The Lötschental, surrounded by 17 3,000 m/9,843ft peaks in the Bernese and Valais Alps, has preserved much of its traditional character and customs. It now lies just off one of the great traffic routes through the Alps, the Berne-Lötschberg-Simplon railroad. The people of the valley have kept their old local costume and their distinctive dialect, which even their compatriots from other parts of Switzerland find difficult to understand. The subject of study by folklorists, historians and naturalists, the Lötschental now mainly appeals to visitors in quest of peace and seclusion.From the north the valley is reached by way of Thun and the Kander valley (cars carried by train from Kandersteg to Goppenstein), from the south by way of the Rhône valley and Gampel (641 m/2,103ft), which lies at the mouth of the Lötschental. From Gampel the road winds its way up through the wild gorge of the Lonza to Goppenstein (1,220 m/4,003ft). The 2.4km/1.5mi Mittal-Tunnel to the car-loading station at Lötschberg is open all year roundThe Lötschental proper is 10km/6mi long, with magnificent scenery.
The Lötschental was made accessible with lifts and cableways at the end of the 1970s. Today there are about 30km/19mi of prepared descents of varying difficulty and long-distance courses along the Lonza.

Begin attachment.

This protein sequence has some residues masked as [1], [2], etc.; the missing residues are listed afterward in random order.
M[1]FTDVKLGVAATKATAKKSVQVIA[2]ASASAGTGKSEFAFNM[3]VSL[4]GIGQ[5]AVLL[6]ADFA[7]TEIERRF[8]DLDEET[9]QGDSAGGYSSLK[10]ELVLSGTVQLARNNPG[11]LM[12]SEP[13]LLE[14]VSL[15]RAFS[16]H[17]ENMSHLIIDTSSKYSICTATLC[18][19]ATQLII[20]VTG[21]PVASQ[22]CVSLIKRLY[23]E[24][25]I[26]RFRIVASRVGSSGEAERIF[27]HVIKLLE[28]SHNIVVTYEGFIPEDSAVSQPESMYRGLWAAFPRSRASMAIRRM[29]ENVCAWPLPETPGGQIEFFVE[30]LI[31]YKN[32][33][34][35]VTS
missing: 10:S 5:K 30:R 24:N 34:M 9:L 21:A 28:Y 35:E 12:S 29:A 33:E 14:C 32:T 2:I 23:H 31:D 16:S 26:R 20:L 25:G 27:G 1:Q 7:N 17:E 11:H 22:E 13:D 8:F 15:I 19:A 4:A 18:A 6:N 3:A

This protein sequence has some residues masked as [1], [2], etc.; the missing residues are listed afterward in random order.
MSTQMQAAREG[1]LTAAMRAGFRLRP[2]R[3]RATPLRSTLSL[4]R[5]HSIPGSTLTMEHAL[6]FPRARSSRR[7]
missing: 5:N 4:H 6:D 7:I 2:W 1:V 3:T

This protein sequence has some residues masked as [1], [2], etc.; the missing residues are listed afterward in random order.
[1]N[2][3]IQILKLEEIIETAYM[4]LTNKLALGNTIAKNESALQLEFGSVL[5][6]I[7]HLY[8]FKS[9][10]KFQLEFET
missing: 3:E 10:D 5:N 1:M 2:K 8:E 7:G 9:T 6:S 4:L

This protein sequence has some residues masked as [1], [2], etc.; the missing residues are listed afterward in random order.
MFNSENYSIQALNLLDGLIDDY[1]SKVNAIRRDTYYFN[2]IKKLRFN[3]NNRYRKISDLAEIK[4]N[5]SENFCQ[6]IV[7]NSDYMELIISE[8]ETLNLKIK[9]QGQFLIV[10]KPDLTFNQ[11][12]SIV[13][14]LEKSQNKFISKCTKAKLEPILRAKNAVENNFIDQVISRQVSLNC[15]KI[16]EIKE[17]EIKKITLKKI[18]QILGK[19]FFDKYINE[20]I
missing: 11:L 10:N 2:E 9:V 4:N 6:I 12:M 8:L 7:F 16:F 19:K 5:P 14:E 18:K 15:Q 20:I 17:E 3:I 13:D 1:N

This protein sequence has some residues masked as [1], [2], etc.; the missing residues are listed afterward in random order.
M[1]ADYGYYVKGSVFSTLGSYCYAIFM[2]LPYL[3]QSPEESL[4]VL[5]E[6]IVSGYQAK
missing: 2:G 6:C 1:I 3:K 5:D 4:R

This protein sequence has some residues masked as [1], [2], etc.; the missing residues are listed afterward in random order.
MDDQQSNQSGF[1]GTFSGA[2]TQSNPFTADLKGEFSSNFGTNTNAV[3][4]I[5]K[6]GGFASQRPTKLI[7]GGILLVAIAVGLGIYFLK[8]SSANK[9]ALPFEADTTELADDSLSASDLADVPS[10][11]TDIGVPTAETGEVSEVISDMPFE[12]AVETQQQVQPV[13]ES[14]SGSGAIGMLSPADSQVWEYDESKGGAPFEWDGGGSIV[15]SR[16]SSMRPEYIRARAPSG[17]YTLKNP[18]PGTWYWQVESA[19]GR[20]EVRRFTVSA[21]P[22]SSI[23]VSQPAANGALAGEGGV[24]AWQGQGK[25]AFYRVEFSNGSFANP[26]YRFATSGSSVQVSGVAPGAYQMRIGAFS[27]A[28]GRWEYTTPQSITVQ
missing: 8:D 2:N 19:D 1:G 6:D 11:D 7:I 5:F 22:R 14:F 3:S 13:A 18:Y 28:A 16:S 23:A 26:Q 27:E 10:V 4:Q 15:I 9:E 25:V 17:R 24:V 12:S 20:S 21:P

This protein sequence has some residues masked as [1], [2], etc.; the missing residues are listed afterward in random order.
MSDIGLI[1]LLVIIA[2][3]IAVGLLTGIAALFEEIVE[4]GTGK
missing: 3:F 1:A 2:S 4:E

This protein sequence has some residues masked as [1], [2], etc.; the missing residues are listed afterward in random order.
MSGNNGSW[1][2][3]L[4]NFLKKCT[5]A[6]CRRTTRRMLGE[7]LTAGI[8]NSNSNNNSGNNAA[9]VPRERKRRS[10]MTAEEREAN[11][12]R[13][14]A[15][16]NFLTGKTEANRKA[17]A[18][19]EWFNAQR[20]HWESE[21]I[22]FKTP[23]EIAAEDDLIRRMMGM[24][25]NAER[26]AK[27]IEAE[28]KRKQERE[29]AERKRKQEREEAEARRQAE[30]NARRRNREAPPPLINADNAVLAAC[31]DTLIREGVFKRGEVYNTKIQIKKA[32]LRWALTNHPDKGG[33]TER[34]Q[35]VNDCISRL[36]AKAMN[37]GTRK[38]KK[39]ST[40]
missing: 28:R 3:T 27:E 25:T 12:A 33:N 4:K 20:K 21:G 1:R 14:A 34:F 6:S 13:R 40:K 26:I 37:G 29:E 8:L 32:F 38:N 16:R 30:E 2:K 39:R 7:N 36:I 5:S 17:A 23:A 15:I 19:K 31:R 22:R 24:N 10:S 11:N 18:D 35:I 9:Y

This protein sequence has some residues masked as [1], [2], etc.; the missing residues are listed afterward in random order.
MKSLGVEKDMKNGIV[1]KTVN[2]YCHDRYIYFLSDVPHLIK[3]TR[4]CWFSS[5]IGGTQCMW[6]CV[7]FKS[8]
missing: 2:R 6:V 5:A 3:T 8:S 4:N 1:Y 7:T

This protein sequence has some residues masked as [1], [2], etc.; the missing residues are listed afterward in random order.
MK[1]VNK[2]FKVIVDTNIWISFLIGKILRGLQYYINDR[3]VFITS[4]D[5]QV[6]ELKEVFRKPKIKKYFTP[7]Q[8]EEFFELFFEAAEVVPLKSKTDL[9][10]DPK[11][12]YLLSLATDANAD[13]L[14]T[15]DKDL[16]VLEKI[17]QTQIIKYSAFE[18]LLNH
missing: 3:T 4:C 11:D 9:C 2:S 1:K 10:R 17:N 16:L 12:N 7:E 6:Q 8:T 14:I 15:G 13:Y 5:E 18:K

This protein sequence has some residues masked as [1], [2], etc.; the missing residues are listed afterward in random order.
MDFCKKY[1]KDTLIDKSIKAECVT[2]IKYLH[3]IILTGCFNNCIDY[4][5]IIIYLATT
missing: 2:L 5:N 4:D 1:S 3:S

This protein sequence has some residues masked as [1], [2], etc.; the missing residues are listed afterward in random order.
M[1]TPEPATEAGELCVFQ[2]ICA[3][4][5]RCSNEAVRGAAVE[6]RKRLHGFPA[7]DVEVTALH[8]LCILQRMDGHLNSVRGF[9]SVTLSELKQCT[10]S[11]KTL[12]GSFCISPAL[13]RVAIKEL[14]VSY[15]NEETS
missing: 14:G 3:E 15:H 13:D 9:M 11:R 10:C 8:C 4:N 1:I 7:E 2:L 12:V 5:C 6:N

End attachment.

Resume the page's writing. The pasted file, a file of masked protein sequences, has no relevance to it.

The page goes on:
Beyond Ferden (1,389 m/4,557ft) the Lötschental valley opens out into a wide basin dotted with picturesque villages and hamlets and enclosed by a splendid ring of mountains (to the right the Bietschhorn, 3,934 m/12,907ft, to the left the Petersgrat, 3,205 m/10,516ft.
Kippel (1,376 m/4,515ft; pop. 430) is the chief place in the Lötschental valley. In addition to the traditional single-story houses characteristic of the Lötschental, it has 17th and 18th C. houses of two or more stories with inscriptions and richly carved decoration. Several of the typical wooden granaries and barns can still be seen. The single-naved parish church of St Martin dates from 1779 with extension work at the beginning of the 20th C. It contains an interesting 18th C. high altar and a Renaissance tabernacle. The adjoining ossuary is of 16th C. origin. Kippel is the scene of colorful traditional processions.The Lötschentaler Museum displays photographs and documents outlining the region's history as well as hosting demonstrations of local trades.
Wiler (1,421 m/4,662ft; pop. 410) is the only place in the valley with a modern aspect, the old church having been burned down. The little church has beautiful stained glass by Richard Seewald. Cableway to the Lauchernalp (1,970 m/6,464ft), with good skiing and walking.
Blatten - Fafleralp
The last place in Lötschental valley is Blatten (1,542m/5,059ft), lying a little off the road which continues up the valley and past the Baroque Kühmad chapel, to the Fafleralp (1,788m/5,866ft), a good base for mountain walks and climbs.